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The Butterfly House is open Wednesday through Sunday 11am-4pm weather permitting. For inclement weather please call ahead. The Butterfly House is closed Monday & Tuesday and will remain closed after October 1st.

Frequently Asked Questions

Below are some frequently asked questions regarding our area. If you have a question, or would like to receive more information about Tenafly Nature Center, please visit our visitors center, or contact us with your question.

TNC Property

Animals

Q. Is that red building I see from the parking lot someone’s house?

A. It's not a house, it's our Visitor Center! It's open weekdays 9am to 5pm and weekends 11pm to 4pm. Come by and say hello!

Q. Is there a gift shop in the visitor's center? 

A. No, but please visit TNC's online shop where you can shop and support us. 

Q. Do the trails close when the building closes?

A. Building hours are weekdays 9am to 5pm, weekends 11am to 4pm. The trails remain open from sunrise to sunset.

Q. Are there any trails on the other side of 9W that connect with the TNC trails?

A. Tenafly Nature Center runs parallel with the Palisade Interstate Park. Using the Sweet Gum spur, carefully cross 9W to an access point for the Long Path (aqua blaze), located next to the entrance to Greenbrook Sanctuary (accessible only to Palisades Nature Association members). The Long Path's southern trail head is outside the Visitor Center at Fort Lee Historic Park. It continues along the top of the cliffs north and reaches its terminus in Altamont, NY.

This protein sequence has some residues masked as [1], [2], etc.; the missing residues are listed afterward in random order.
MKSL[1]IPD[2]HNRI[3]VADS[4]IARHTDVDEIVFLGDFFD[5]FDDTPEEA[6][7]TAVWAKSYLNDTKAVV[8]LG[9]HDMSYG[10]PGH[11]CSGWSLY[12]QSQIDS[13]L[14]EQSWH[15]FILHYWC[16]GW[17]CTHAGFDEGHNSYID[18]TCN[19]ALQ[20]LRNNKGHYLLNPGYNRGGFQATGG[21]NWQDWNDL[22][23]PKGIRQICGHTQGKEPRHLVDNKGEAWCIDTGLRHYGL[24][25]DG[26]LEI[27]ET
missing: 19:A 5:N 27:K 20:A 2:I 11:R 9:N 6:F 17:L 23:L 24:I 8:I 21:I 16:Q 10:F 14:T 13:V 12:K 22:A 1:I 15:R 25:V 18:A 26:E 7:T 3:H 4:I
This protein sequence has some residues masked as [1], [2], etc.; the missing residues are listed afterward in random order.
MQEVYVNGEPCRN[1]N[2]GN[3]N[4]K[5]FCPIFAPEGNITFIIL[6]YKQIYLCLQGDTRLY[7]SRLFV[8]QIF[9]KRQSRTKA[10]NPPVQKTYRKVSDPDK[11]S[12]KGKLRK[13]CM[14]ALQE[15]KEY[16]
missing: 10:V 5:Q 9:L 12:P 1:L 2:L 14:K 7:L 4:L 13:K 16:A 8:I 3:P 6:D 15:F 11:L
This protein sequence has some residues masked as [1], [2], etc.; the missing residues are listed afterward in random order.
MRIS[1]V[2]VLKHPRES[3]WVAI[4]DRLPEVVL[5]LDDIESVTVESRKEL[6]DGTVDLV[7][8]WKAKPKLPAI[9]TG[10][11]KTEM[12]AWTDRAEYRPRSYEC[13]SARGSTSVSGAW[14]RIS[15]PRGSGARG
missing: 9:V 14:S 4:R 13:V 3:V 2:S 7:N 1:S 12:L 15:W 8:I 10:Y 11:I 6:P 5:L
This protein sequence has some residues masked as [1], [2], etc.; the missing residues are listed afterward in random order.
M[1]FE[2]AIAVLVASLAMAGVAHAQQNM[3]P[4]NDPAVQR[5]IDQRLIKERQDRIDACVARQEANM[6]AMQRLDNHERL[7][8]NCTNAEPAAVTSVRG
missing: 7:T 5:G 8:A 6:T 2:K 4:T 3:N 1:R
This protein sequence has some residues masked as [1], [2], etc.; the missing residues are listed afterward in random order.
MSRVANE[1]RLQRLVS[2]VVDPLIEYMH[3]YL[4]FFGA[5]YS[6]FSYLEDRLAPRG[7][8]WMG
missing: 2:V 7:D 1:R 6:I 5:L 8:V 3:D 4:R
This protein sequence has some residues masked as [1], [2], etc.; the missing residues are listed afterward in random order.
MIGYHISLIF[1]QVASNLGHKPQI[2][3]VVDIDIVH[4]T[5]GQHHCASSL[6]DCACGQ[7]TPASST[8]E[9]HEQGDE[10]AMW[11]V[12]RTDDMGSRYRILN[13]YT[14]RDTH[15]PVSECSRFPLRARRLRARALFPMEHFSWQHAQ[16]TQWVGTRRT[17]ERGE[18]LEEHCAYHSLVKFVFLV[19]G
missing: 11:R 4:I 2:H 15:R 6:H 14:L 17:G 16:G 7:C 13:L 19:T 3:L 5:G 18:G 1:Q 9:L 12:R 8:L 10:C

Q. Can I ride a bike on the trails?

A. No bikes or other wheeled vehicles are allowed on the trail. Wheeled vehicles cause trail degradation. Please leave your bike at the bike rack at the entrance to the Main Trail. 

Q. Is there a place we can bring a picnic?

A. Yes, we have tables in the pavilion that may be available depending on programming. If the pavilion is occupied, there are five circular tables by the parking lot. Tenafly Nature Center practices the principles of Leave No Trace. Trash removal is your responsibility.

Q. Can I make a fire or use the fire pit?

A. Fires in the fire pit require a permit and a staff member present. No fires are permitted anywhere else on the property. Please email TNC staff to find out more about using our fire pit.

Q. Can we barbecue?

A. No open flames are permitted.

Q. Can I smoke/vape or use a electronic smoking device at the Tenafly Nature Center

A. Smoking and/or the carrying of a lighted cigarette, cigar, pipe or other combustible substance, in any manner or any form, including vapor from an electronic smoking device, is prohibited at all times.

Q.  Can we drink beer or wine at TNC?

A. No alcohol is permitted.

Q. Can I park in the cul-de-sac at the Tenafly Nature Center entrance?